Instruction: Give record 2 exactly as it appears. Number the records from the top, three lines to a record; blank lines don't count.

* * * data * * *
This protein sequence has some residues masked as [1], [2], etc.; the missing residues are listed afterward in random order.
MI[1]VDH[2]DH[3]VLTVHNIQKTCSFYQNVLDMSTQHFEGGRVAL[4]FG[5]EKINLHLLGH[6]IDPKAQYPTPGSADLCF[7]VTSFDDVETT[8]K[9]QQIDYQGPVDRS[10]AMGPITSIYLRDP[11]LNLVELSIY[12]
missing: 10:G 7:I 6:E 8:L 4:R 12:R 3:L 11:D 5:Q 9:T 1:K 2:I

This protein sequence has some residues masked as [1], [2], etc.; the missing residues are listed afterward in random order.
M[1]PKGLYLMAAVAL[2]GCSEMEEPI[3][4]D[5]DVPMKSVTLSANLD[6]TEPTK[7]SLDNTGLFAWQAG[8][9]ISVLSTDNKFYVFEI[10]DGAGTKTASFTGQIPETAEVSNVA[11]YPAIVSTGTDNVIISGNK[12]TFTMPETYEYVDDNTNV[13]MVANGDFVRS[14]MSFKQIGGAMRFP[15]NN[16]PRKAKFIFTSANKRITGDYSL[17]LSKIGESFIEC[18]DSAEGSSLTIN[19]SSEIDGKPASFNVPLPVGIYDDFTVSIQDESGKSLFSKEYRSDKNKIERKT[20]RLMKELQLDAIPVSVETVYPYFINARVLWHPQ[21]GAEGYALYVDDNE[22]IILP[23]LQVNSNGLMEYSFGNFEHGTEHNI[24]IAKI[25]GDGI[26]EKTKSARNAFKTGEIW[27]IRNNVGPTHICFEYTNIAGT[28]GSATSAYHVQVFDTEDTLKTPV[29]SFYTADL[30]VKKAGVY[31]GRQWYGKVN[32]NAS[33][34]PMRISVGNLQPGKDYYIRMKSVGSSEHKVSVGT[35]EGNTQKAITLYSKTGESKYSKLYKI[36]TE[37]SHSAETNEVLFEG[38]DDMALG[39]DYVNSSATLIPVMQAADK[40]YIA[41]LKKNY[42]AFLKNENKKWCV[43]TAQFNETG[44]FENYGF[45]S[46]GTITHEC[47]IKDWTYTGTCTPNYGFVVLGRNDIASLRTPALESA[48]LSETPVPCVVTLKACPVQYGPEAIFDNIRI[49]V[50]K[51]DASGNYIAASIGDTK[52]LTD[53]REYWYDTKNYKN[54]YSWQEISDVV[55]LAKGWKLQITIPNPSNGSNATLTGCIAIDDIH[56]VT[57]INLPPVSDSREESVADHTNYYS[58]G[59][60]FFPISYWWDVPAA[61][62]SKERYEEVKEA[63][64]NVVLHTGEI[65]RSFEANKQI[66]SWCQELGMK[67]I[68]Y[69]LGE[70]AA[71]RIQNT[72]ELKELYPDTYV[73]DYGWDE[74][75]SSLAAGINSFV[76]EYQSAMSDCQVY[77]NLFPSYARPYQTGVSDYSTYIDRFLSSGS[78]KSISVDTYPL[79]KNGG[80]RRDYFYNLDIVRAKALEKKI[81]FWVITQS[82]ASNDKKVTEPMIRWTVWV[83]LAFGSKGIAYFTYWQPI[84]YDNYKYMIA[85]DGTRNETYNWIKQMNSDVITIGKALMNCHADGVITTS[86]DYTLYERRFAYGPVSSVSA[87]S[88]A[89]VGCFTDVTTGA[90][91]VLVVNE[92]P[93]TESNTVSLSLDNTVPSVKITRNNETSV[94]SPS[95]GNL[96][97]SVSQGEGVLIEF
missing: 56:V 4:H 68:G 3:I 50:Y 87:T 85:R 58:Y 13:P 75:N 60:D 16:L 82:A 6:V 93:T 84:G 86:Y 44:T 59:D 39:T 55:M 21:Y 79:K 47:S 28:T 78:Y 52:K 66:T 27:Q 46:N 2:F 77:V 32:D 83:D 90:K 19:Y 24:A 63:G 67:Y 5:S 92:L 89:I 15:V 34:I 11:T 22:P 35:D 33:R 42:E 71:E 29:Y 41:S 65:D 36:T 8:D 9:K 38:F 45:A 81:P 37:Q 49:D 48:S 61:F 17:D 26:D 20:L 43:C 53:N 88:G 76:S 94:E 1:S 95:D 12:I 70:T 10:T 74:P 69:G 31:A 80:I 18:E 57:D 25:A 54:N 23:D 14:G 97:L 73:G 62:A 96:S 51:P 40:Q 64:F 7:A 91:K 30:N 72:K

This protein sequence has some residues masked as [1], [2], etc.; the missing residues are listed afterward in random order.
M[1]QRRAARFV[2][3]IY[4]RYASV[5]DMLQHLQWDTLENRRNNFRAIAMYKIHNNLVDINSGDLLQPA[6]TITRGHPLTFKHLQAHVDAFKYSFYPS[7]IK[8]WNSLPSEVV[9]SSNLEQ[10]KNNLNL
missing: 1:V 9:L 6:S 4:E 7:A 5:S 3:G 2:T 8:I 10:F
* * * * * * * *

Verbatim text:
This protein sequence has some residues masked as [1], [2], etc.; the missing residues are listed afterward in random order.
M[1]PKGLYLMAAVAL[2]GCSEMEEPI[3][4]D[5]DVPMKSVTLSANLD[6]TEPTK[7]SLDNTGLFAWQAG[8][9]ISVLSTDNKFYVFEI[10]DGAGTKTASFTGQIPETAEVSNVA[11]YPAIVSTGTDNVIISGNK[12]TFTMPETYEYVDDNTNV[13]MVANGDFVRS[14]MSFKQIGGAMRFP[15]NN[16]PRKAKFIFTSANKRITGDYSL[17]LSKIGESFIEC[18]DSAEGSSLTIN[19]SSEIDGKPASFNVPLPVGIYDDFTVSIQDESGKSLFSKEYRSDKNKIERKT[20]RLMKELQLDAIPVSVETVYPYFINARVLWHPQ[21]GAEGYALYVDDNE[22]IILP[23]LQVNSNGLMEYSFGNFEHGTEHNI[24]IAKI[25]GDGI[26]EKTKSARNAFKTGEIW[27]IRNNVGPTHICFEYTNIAGT[28]GSATSAYHVQVFDTEDTLKTPV[29]SFYTADL[30]VKKAGVY[31]GRQWYGKVN[32]NAS[33][34]PMRISVGNLQPGKDYYIRMKSVGSSEHKVSVGT[35]EGNTQKAITLYSKTGESKYSKLYKI[36]TE[37]SHSAETNEVLFEG[38]DDMALG[39]DYVNSSATLIPVMQAADK[40]YIA[41]LKKNY[42]AFLKNENKKWCV[43]TAQFNETG[44]FENYGF[45]S[46]GTITHEC[47]IKDWTYTGTCTPNYGFVVLGRNDIASLRTPALESA[48]LSETPVPCVVTLKACPVQYGPEAIFDNIRI[49]V[50]K[51]DASGNYIAASIGDTK[52]LTD[53]REYWYDTKNYKN[54]YSWQEISDVV[55]LAKGWKLQITIPNPSNGSNATLTGCIAIDDIH[56]VT[57]INLPPVSDSREESVADHTNYYS[58]G[59][60]FFPISYWWDVPAA[61][62]SKERYEEVKEA[63][64]NVVLHTGEI[65]RSFEANKQI[66]SWCQELGMK[67]I[68]Y[69]LGE[70]AA[71]RIQNT[72]ELKELYPDTYV[73]DYGWDE[74][75]SSLAAGINSFV[76]EYQSAMSDCQVY[77]NLFPSYARPYQTGVSDYSTYIDRFLSSGS[78]KSISVDTYPL[79]KNGG[80]RRDYFYNLDIVRAKALEKKI[81]FWVITQS[82]ASNDKKVTEPMIRWTVWV[83]LAFGSKGIAYFTYWQPI[84]YDNYKYMIA[85]DGTRNETYNWIKQMNSDVITIGKALMNCHADGVITTS[86]DYTLYERRFAYGPVSSVSA[87]S[88]A[89]VGCFTDVTTGA[90][91]VLVVNE[92]P[93]TESNTVSLSLDNTVPSVKITRNNETSV[94]SPS[95]GNL[96][97]SVSQGEGVLIEF
missing: 56:V 4:H 68:G 3:I 50:Y 87:T 85:R 58:Y 13:P 75:N 60:D 16:L 82:A 6:V 93:T 84:G 86:Y 44:T 59:D 39:T 55:M 21:Y 79:K 47:S 28:T 78:Y 52:K 66:T 27:Q 46:N 2:F 77:V 32:D 83:D 90:K 19:Y 24:A 63:G 67:Y 5:S 92:L 89:I 15:V 34:I 11:T 22:P 35:D 33:R 42:E 71:E 29:Y 41:S 65:D 36:T 8:D 9:K 38:F 45:A 81:P 37:Q 49:D 48:S 61:F 17:D 26:D 20:L 43:C 53:N 88:G 76:S 94:E 1:S 95:D 12:I 70:T 10:T 74:P 69:G 31:A 80:I 18:E 57:D 25:A 54:N 23:D 14:G 97:L 73:G 62:A 96:S 51:P 40:Q 64:F 7:A 91:K 30:N 72:K